Six questions to ask about any proposed campaign
Paul Ryder, Organizing Director
January 20, 2000
1. Who, if anyone, cares about this issue? How do you know? How much do they care? Enough to be already doing something about it?
If the issue comes from the staff, if it's just your pet issue or something you have deduced, it's likely you will end up arm-twisting members and allies. At best, they will say OK and then put it at the bottom of their priority list.
2. What is the strategy?
If you only want to "fight the good fight," you do not need a strategy. If, however, you want to win, you need to figure out how.
A list of planned activities is not by itself a strategy. A strategy must identify the opportunity you have to win, and describe how you will concentrate your strengths to take advantage of the opportunity.
- Identifying a strategy is part of choosing a campaign. Why pick a campaign for which you cannot imagine a strategy?
- The strategy should be compelling: easily described to others in a way that makes them convinced and excited.
- A good strategy does not limit itself to one way of winning. It is a course of action, a single line of operation, that offers several different ways to win. If you depend on one way to win, it will be too easy for others to figure out how to stymie you.
- If you cannot write it down, or haven't done so, you don't have a strategy.
3. Are the problem, the action, and the solution all close to daily life?
The closer the better. For example, in Ohio Citizen Action's pesticides campaign in the early 1990's, the problem was on the fruits and vegetables we served at home. The action was in what we said or wrote to our grocer. The solution was buying organic food -- now possible because our local grocer has been persuaded to offer it. Everything close to home.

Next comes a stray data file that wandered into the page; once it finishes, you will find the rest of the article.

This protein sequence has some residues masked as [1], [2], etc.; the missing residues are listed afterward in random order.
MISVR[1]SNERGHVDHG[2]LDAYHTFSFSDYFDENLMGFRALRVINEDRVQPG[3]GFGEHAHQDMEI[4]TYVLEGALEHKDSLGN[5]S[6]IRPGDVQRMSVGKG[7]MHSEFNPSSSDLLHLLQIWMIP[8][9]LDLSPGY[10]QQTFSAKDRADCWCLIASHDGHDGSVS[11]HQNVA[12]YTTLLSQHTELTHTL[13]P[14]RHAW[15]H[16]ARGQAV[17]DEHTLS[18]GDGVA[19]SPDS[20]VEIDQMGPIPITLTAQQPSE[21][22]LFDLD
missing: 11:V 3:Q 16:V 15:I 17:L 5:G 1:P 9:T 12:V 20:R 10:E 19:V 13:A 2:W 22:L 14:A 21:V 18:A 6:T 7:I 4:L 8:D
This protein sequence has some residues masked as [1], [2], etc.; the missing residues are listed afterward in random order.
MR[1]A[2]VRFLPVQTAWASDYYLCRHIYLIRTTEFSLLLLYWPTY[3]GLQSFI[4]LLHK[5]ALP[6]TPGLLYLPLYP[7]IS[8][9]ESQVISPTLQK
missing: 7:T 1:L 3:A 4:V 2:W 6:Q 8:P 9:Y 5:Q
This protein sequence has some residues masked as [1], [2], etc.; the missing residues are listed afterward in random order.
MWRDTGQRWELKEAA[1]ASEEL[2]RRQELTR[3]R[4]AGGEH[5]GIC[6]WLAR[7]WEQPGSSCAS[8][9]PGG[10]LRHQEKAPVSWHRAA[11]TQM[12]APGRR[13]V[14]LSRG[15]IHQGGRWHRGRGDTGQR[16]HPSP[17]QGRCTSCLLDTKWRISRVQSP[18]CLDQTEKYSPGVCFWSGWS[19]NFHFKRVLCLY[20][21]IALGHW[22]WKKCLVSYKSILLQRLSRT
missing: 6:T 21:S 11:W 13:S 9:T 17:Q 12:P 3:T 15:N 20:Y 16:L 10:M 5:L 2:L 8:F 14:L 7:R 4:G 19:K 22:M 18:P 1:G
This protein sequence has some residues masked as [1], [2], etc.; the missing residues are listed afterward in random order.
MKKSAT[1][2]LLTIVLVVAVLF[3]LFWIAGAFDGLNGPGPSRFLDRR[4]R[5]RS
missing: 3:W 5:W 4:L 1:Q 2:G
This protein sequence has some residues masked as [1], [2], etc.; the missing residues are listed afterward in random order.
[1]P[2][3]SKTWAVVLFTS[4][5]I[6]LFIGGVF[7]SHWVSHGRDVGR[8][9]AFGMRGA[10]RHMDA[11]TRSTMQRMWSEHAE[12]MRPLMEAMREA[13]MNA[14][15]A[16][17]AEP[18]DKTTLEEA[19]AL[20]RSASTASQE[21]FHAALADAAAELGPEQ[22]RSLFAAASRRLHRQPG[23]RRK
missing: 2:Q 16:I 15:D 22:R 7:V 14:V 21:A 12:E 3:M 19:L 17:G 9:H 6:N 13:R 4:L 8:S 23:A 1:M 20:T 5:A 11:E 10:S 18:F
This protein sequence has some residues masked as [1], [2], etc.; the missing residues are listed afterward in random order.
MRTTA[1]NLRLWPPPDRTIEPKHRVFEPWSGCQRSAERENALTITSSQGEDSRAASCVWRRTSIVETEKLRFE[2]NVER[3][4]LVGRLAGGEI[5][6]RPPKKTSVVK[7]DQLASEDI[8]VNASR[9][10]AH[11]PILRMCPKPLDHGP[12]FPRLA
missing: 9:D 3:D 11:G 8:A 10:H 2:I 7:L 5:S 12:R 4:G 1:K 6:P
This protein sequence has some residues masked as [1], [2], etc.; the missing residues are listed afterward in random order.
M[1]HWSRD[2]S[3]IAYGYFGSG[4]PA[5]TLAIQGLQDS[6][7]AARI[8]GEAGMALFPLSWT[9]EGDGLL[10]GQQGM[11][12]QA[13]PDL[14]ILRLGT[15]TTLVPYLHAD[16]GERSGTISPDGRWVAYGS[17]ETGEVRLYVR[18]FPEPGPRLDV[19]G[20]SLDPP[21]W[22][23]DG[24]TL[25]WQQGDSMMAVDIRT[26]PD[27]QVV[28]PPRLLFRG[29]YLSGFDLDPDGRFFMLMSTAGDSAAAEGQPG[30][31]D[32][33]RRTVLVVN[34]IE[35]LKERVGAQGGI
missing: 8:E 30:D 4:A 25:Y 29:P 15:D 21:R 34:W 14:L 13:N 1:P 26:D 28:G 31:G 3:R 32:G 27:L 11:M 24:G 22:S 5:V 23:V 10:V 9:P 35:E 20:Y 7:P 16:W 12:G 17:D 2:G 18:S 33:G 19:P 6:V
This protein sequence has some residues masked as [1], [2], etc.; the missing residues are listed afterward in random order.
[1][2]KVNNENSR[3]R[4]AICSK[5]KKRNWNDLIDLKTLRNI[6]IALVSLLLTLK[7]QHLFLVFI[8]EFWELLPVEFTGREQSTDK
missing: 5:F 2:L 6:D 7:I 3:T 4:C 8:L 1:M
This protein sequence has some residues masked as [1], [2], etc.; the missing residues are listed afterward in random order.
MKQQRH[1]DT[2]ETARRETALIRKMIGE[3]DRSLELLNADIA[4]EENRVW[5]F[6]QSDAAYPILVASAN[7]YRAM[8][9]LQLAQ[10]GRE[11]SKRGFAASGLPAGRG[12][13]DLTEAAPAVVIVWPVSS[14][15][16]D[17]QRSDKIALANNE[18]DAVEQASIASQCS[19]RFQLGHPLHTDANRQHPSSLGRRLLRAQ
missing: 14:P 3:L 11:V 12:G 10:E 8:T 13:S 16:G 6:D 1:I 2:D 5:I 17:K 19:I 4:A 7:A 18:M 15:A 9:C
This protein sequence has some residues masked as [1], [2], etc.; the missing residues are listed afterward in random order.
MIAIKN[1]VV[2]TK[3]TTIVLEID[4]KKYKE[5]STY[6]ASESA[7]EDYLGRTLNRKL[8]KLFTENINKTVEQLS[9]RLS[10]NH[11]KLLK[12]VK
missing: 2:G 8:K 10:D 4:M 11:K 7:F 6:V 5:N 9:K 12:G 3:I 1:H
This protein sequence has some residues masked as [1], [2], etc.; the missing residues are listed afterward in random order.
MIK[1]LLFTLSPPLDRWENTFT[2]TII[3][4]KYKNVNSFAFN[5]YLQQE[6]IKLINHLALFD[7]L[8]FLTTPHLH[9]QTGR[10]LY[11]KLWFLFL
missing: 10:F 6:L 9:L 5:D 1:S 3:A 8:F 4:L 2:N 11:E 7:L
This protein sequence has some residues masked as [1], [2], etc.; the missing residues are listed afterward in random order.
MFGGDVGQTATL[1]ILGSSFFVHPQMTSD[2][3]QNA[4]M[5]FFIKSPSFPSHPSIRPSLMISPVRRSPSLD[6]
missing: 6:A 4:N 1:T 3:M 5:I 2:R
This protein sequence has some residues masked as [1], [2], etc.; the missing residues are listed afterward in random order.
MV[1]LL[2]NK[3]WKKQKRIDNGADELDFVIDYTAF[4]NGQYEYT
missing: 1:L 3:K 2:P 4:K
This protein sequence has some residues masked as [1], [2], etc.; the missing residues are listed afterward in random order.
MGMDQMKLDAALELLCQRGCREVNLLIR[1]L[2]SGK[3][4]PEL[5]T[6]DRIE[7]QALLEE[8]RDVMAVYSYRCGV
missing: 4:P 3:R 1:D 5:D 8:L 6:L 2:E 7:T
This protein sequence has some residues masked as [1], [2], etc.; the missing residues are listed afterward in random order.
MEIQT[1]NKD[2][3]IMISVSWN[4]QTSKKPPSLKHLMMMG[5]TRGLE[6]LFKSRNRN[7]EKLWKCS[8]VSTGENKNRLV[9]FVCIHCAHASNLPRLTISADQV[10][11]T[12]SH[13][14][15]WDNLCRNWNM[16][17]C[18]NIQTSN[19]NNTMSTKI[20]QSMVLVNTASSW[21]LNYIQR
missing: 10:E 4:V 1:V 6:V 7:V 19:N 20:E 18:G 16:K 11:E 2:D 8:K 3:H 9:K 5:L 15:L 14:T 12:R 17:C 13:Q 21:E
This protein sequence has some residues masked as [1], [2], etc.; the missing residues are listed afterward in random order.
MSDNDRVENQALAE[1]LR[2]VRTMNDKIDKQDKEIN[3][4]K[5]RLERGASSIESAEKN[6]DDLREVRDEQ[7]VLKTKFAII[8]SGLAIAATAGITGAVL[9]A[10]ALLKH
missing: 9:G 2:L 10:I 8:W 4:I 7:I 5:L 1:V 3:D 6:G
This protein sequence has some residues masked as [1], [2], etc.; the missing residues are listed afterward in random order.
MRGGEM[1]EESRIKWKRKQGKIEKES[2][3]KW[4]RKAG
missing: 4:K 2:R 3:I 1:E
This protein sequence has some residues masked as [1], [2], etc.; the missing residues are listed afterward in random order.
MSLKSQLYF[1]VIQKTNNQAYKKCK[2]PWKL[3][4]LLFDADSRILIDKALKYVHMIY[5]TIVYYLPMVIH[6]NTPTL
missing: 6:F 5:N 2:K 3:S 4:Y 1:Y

A common way to become disconnected from daily life is to assume the government is the solution to every problem. The campaign tends to sink into process, and the original goal tends to be forgotten.
For example, if your children are watching "Jenny Jones" on TV and you don't like it, you could write a letter to your Congress member urging legislation. Maybe they act accordingly. Maybe it passes. Maybe the other house passes it. Maybe the President signs it. Maybe the program gets funded. Maybe the agency considers it a priority. Maybe the bureaucrats don't bungle it. Maybe the networks comply by coding their programs. Maybe electronic firms produce the device for your TV set. Maybe you can afford it and get around to installing it.
Or, you can say, "Turn that crap off now."
The same pesticides campaign also involved grassroots pressure on Congress to reform the federal pesticides law. The reform passed, but the Clinton Administration did nothing to implement it. The new law was a victory of process, but no victory at all as measured by the test that matters: daily life.
4. How will this campaign tap the energy and develop the leadership skills of members, volunteers or other citizens groups?
It's not enough to win this one. Every campaign should develop working relationships and leadership skills for subsequent campaigns:
- Going beyond the usual groups, winning over for the first time new constituents, interests, organizations or institutions
- Experimenting with new means of member participation
- Making sure that the people you work with locally make the campaign decisions
- Finding people with great potential; acting as talent scouts
5. Is this the only campaign you are undertaking?
Campaigns require focus, singular concentration. You can either have one campaign or none. "A man who chases two rabbits at once will have nothing to eat for dinner."
6. Are you prepared to ask a lot of people for a lot of money to pay for the campaign?
If not, don't bother to begin the campaign.